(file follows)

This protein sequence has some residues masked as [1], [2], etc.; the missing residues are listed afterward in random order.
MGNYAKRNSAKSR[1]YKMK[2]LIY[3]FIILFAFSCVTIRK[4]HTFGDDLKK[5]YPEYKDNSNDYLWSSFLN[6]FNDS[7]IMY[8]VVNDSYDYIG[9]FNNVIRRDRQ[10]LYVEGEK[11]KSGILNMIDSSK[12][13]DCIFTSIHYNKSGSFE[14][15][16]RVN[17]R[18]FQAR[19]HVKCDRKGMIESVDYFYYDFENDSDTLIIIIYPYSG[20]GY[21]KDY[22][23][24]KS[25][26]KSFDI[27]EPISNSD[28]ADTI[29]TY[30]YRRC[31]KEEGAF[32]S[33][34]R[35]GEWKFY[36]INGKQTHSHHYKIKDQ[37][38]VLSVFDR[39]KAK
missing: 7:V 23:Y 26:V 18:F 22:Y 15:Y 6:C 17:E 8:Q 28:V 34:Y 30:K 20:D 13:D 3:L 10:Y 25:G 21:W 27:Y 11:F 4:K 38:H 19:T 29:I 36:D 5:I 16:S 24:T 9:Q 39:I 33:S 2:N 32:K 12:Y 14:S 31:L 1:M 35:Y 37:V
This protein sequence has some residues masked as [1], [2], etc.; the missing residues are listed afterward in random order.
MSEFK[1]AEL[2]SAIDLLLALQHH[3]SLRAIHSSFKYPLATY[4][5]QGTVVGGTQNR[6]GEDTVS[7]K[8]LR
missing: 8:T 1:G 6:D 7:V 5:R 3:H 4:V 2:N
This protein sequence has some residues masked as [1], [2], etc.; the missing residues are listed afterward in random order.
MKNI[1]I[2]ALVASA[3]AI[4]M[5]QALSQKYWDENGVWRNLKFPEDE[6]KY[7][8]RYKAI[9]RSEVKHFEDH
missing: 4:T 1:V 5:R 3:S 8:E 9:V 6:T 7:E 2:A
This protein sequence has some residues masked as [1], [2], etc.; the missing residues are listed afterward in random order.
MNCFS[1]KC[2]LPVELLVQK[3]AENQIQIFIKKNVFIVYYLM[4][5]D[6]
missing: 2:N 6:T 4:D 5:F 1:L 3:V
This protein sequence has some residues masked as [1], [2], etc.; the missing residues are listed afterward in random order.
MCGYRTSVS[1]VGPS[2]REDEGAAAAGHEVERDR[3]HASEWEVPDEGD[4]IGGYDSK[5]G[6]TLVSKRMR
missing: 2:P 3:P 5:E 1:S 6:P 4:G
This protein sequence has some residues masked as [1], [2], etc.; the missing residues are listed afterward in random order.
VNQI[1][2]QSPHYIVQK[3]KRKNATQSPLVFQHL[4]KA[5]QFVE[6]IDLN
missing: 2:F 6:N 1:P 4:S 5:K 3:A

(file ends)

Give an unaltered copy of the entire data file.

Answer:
This protein sequence has some residues masked as [1], [2], etc.; the missing residues are listed afterward in random order.
MGNYAKRNSAKSR[1]YKMK[2]LIY[3]FIILFAFSCVTIRK[4]HTFGDDLKK[5]YPEYKDNSNDYLWSSFLN[6]FNDS[7]IMY[8]VVNDSYDYIG[9]FNNVIRRDRQ[10]LYVEGEK[11]KSGILNMIDSSK[12][13]DCIFTSIHYNKSGSFE[14][15][16]RVN[17]R[18]FQAR[19]HVKCDRKGMIESVDYFYYDFENDSDTLIIIIYPYSG[20]GY[21]KDY[22][23][24]KS[25][26]KSFDI[27]EPISNSD[28]ADTI[29]TY[30]YRRC[31]KEEGAF[32]S[33][34]R[35]GEWKFY[36]INGKQTHSHHYKIKDQ[37][38]VLSVFDR[39]KAK
missing: 7:V 23:Y 26:V 18:F 22:Y 15:Y 6:C 17:E 8:Q 28:V 34:Y 30:K 20:D 13:D 3:L 10:Y 25:G 21:W 27:Y 11:F 4:K 38:H 19:T 29:I 36:D 5:I 16:S 24:T 9:Q 39:I 33:S 2:N 32:K 12:Y 14:S 31:L 1:M 35:Y 37:V
This protein sequence has some residues masked as [1], [2], etc.; the missing residues are listed afterward in random order.
MSEFK[1]AEL[2]SAIDLLLALQHH[3]SLRAIHSSFKYPLATY[4][5]QGTVVGGTQNR[6]GEDTVS[7]K[8]LR
missing: 8:T 1:G 6:D 7:V 5:R 3:H 4:V 2:N
This protein sequence has some residues masked as [1], [2], etc.; the missing residues are listed afterward in random order.
MKNI[1]I[2]ALVASA[3]AI[4]M[5]QALSQKYWDENGVWRNLKFPEDE[6]KY[7][8]RYKAI[9]RSEVKHFEDH
missing: 4:T 1:V 5:R 3:S 8:E 9:V 6:T 7:E 2:A
This protein sequence has some residues masked as [1], [2], etc.; the missing residues are listed afterward in random order.
MNCFS[1]KC[2]LPVELLVQK[3]AENQIQIFIKKNVFIVYYLM[4][5]D[6]
missing: 2:N 6:T 4:D 5:F 1:L 3:V
This protein sequence has some residues masked as [1], [2], etc.; the missing residues are listed afterward in random order.
MCGYRTSVS[1]VGPS[2]REDEGAAAAGHEVERDR[3]HASEWEVPDEGD[4]IGGYDSK[5]G[6]TLVSKRMR
missing: 2:P 3:P 5:E 1:S 6:P 4:G
This protein sequence has some residues masked as [1], [2], etc.; the missing residues are listed afterward in random order.
VNQI[1][2]QSPHYIVQK[3]KRKNATQSPLVFQHL[4]KA[5]QFVE[6]IDLN
missing: 2:F 6:N 1:P 4:S 5:K 3:A